All of which was wrapped up by Baron as an indication that much of online communication happens “under the radar”: it’s not our primary or sole activity engaged in whenever we’re engaged in it. It’s a backstage activity, in Goffman’s terms, or often even a backchannel activity, in ICT terminology. This means we get to choose who we talk to, and when, in what order we respond to all of those IMs. The allure of CMC, then, is not necessarily about speed in the sense of being able to rapidly communicate messages to people – but it is, I think, about being able to speed things up when we want to but being able to control the pace otherwise.
This is the same sort of thing I was trying to get at in my paper for AoIR 4.0, though less from the issue of speed than from the issue of communicative control overall. I have thought, and continue to think, that one of the most important effects of CMC and ICTs is that it affords us a level of control over the kind of interaction we have that hasn’t before been possible if we wanted to have extensive interaction at all. I’m just now going back to my 2003 paper, in fact, because I kept thinking of it this week when hearing what a lot of people were saying. So I find that a few things I wrote then are particularly applicable to the aspect of control that Baron is talking about, and since what I said then is basically what I would say now if I were writing anew, I’m just going to quote myself here:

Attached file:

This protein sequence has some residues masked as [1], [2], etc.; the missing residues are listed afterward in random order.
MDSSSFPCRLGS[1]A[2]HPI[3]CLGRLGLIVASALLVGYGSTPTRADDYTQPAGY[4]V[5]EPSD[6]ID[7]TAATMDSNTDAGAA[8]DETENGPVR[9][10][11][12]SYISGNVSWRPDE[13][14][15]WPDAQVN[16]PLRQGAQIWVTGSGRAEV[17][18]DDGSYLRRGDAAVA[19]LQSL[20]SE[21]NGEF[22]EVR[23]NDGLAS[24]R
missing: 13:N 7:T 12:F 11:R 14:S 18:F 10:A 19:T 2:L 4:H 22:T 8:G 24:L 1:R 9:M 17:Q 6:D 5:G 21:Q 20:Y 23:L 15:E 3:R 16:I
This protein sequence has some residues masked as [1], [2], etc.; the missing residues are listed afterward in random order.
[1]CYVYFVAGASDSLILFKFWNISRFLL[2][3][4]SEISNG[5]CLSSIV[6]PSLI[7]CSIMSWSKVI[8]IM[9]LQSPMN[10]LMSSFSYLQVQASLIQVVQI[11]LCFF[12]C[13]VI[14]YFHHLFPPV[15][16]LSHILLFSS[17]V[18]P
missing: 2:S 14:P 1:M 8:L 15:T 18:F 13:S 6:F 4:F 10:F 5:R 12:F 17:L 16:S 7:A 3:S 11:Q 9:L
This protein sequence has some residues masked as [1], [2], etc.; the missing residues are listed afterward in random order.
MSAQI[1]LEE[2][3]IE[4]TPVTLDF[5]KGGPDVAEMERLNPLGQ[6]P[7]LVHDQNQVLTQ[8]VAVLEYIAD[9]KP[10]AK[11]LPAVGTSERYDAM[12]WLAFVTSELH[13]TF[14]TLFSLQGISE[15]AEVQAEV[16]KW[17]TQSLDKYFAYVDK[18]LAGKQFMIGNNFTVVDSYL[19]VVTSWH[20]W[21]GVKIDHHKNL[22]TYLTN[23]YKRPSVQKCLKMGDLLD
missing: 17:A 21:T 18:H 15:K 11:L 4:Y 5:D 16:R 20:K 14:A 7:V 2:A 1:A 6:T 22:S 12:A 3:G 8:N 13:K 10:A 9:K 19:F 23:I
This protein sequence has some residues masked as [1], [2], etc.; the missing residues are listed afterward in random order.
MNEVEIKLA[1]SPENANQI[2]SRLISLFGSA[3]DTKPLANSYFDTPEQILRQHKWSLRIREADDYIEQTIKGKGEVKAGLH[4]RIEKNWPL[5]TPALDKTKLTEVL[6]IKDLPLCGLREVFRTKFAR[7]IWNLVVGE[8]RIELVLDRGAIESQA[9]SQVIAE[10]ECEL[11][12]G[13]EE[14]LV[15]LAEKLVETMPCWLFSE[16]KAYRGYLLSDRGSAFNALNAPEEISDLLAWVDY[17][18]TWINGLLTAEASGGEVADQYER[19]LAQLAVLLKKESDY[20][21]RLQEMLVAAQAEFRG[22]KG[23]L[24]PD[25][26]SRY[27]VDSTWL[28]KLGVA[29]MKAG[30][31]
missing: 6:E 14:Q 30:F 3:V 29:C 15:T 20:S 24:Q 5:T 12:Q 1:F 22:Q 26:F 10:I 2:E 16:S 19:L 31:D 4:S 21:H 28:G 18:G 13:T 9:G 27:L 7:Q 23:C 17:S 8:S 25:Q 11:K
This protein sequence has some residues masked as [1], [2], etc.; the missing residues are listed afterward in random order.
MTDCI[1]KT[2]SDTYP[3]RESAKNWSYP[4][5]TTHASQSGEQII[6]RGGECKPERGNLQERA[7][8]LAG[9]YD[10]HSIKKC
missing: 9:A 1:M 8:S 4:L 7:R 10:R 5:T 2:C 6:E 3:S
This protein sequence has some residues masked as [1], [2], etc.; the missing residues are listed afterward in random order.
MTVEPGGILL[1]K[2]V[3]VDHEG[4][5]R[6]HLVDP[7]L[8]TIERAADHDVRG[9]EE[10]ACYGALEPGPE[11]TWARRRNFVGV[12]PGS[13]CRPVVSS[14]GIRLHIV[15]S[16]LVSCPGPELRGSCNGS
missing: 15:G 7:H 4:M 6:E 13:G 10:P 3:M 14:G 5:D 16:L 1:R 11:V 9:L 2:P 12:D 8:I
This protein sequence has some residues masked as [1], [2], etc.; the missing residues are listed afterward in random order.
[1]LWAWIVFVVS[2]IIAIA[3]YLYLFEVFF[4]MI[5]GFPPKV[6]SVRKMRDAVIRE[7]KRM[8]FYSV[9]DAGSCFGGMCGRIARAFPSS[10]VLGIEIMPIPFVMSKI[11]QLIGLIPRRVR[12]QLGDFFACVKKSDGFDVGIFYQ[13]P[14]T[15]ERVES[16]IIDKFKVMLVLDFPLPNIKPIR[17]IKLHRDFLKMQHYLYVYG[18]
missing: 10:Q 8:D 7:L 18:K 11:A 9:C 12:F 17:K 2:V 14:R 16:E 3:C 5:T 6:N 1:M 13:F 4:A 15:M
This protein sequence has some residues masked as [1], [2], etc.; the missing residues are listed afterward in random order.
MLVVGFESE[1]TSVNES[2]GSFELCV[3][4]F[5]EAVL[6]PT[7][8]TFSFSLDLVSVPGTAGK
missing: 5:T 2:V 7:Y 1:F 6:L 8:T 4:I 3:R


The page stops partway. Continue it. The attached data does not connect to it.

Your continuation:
[W]hile technology does not necessitate communication inferior to F2F communication (it is not so deterministic), each mode constitutes a unique domain—in technical characteristics as well as in users’ experiences with the media. Mode choice is a highly individual, contextual process; delegating certain content for discussion in certain communicative venues is a way to control information by choosing the realm in which the information will be exchanged. The technology users in this study are keenly aware of functional differences between technologies and choose to use media accordingly…
[T]he privilege formerly assigned to both visual and auditory cues in interpersonal communication may be weakening; what it means for a medium to engender “social presence” is also changing. Mediating technologies, and especially text-based forms, enable communication that is controllable to a higher degree than is F2F. If nonverbal cues are the least controllable aspect of communication, the fewer nonverbal cues it is possible to pick up or emit, the fewer uncontrollable elements (such as Goffman’s signals “given off”) enter the equation.
Baron engages us, rightly, to wonder what we gain or lose from gaining a certain measure of control over communication like this. How do ICTs upset, shift, negate, reinforce, etc. existing interactional dynamics (=social/power relations) as seen from this perspective?
Moreover, "under the radar" has a couple of different meanings. CMC not only can happen under the radar of our attention, as in multitasking between several tasks at once, but it also happens largely under the radar of traditional linguistic pressures. Which is where we come in.
As for the other really really awesome stuff that other people are doing, some of it terribly exciting to readers of this blog – I'll enthusiastically report back later in the week.